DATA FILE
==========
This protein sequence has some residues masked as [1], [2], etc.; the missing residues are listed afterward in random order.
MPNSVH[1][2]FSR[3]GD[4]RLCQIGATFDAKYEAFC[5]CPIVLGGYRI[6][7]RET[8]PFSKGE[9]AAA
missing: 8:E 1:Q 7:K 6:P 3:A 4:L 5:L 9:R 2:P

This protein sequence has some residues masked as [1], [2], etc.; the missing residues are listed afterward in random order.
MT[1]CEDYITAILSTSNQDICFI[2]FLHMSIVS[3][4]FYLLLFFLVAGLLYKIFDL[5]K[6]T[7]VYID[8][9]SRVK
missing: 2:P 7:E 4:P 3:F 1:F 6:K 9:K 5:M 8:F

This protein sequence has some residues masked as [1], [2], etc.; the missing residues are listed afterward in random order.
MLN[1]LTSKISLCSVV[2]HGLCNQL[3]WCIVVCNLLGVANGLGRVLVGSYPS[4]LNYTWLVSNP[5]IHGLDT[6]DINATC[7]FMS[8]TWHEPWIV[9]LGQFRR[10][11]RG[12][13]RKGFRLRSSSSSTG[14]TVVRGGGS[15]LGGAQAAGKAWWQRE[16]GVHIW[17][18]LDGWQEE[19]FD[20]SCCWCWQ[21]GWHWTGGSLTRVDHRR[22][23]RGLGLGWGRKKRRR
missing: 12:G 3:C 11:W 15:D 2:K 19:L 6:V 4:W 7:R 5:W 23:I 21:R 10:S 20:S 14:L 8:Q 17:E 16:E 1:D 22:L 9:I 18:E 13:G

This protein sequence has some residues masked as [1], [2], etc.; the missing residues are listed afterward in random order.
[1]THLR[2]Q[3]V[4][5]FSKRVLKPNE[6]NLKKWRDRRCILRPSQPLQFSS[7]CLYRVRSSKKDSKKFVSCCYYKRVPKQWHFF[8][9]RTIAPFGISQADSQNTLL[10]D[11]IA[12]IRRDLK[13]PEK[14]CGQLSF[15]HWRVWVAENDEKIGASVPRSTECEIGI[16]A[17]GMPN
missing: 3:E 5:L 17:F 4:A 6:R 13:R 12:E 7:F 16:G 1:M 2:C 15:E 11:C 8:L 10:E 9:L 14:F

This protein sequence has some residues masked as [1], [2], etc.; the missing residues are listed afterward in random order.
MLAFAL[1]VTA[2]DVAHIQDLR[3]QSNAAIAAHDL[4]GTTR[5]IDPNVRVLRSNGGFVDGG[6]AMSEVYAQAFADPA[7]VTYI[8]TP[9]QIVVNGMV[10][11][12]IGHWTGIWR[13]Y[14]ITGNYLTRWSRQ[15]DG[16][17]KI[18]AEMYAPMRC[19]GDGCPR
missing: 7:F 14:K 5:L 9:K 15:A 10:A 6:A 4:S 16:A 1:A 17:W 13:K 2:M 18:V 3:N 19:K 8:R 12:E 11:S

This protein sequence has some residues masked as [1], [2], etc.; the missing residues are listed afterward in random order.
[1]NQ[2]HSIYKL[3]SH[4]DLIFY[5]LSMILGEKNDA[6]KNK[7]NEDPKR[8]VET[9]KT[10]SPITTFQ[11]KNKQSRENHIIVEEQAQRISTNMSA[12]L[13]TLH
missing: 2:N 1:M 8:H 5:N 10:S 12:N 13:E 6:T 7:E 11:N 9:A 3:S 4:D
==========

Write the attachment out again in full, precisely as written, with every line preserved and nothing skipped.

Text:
This protein sequence has some residues masked as [1], [2], etc.; the missing residues are listed afterward in random order.
MPNSVH[1][2]FSR[3]GD[4]RLCQIGATFDAKYEAFC[5]CPIVLGGYRI[6][7]RET[8]PFSKGE[9]AAA
missing: 8:E 1:Q 7:K 6:P 3:A 4:L 5:L 9:R 2:P

This protein sequence has some residues masked as [1], [2], etc.; the missing residues are listed afterward in random order.
MT[1]CEDYITAILSTSNQDICFI[2]FLHMSIVS[3][4]FYLLLFFLVAGLLYKIFDL[5]K[6]T[7]VYID[8][9]SRVK
missing: 2:P 7:E 4:P 3:F 1:F 6:K 9:K 5:M 8:F

This protein sequence has some residues masked as [1], [2], etc.; the missing residues are listed afterward in random order.
MLN[1]LTSKISLCSVV[2]HGLCNQL[3]WCIVVCNLLGVANGLGRVLVGSYPS[4]LNYTWLVSNP[5]IHGLDT[6]DINATC[7]FMS[8]TWHEPWIV[9]LGQFRR[10][11]RG[12][13]RKGFRLRSSSSSTG[14]TVVRGGGS[15]LGGAQAAGKAWWQRE[16]GVHIW[17][18]LDGWQEE[19]FD[20]SCCWCWQ[21]GWHWTGGSLTRVDHRR[22][23]RGLGLGWGRKKRRR
missing: 12:G 3:C 11:W 15:D 2:K 19:L 6:V 4:W 7:R 5:W 23:I 21:R 10:S 20:S 14:L 8:Q 17:E 16:E 1:D 22:L 9:I 18:E 13:G

This protein sequence has some residues masked as [1], [2], etc.; the missing residues are listed afterward in random order.
[1]THLR[2]Q[3]V[4][5]FSKRVLKPNE[6]NLKKWRDRRCILRPSQPLQFSS[7]CLYRVRSSKKDSKKFVSCCYYKRVPKQWHFF[8][9]RTIAPFGISQADSQNTLL[10]D[11]IA[12]IRRDLK[13]PEK[14]CGQLSF[15]HWRVWVAENDEKIGASVPRSTECEIGI[16]A[17]GMPN
missing: 3:E 5:L 17:F 4:A 6:R 13:R 12:E 7:F 16:G 1:M 2:C 15:E 11:C 8:L 10:E 9:L 14:F

This protein sequence has some residues masked as [1], [2], etc.; the missing residues are listed afterward in random order.
MLAFAL[1]VTA[2]DVAHIQDLR[3]QSNAAIAAHDL[4]GTTR[5]IDPNVRVLRSNGGFVDGG[6]AMSEVYAQAFADPA[7]VTYI[8]TP[9]QIVVNGMV[10][11][12]IGHWTGIWR[13]Y[14]ITGNYLTRWSRQ[15]DG[16][17]KI[18]AEMYAPMRC[19]GDGCPR
missing: 7:F 14:K 5:L 9:K 15:A 10:A 6:A 4:S 16:A 1:A 17:W 13:K 2:M 18:V 3:N 19:K 8:R 12:E 11:S

This protein sequence has some residues masked as [1], [2], etc.; the missing residues are listed afterward in random order.
[1]NQ[2]HSIYKL[3]SH[4]DLIFY[5]LSMILGEKNDA[6]KNK[7]NEDPKR[8]VET[9]KT[10]SPITTFQ[11]KNKQSRENHIIVEEQAQRISTNMSA[12]L[13]TLH
missing: 2:N 1:M 8:H 5:N 10:S 12:N 13:E 6:T 7:E 11:N 9:A 3:S 4:D